Linux: Find and remove matching files

I frequently use find to find all files matching a pattern and then delete them. I catch myself searching for the proper syntax to using this so I’m now going to blog it so I can find it easily from now on.

Lots of times I will use this technique to remove all “Thumbs.db” files from an NTFS, you know…the little database files that Windows XP by default automatically creates in every single folder that contains an image. They annoy me, so I use methods like the ones listed below to remove them.

If you want to use this, if will find all matching instances from the directory that you are in and following sub-directories. It will not search in parent directories.

The examples below will search for all Debian packages. Examples: this.deb, that.deb, those.deb, etc. Notice that the * is a wild card expression.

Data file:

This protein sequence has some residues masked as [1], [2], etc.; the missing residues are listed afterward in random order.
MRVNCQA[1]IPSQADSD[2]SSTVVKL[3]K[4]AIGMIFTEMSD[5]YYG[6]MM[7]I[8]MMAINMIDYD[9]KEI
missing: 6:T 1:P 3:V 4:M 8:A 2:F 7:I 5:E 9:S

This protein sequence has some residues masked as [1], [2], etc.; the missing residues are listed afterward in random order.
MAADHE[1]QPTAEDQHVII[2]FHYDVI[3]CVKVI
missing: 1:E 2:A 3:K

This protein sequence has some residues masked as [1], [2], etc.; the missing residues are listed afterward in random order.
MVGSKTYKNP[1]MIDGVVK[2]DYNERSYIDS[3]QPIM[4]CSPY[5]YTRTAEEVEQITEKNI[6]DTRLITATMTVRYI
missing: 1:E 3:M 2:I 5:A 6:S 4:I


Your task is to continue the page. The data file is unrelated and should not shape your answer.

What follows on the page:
One simple way of doing this is:

username@host:~$ find . -name ‘*.deb’ -exec rm -f \{\} \;

The most common way of doing this is to use xargs, such that you don’t spawn one command for each file to be deleted:

username@host:~$ find . -name “*.deb” -print | xargs rm

(Note: Yes I’m ignoring files with spaces in their names.)

Here is another method that I found online that seems to be less common, but it makes the most sense of all three:

username@host:~$ find . -name “*.deb” -delete

You can also just use the following method to list the files in the terminal to make sure that the results are correct and to make sure that you want to delete them before you accidentally delete the wrong ones. ๐Ÿ˜‰

username@host:~$ find . -name “*.deb” -print

If the results are too long to fit in the terminal or you’d just like to have them in a text file then you can send the output to a text file instead by appending the following to the end of any command in the terminal.

> output.txt
(Here is an example)
username@host:~$ find . -name “*.deb” -printย > output.txt

If you know of any other methods, please feel free to share them!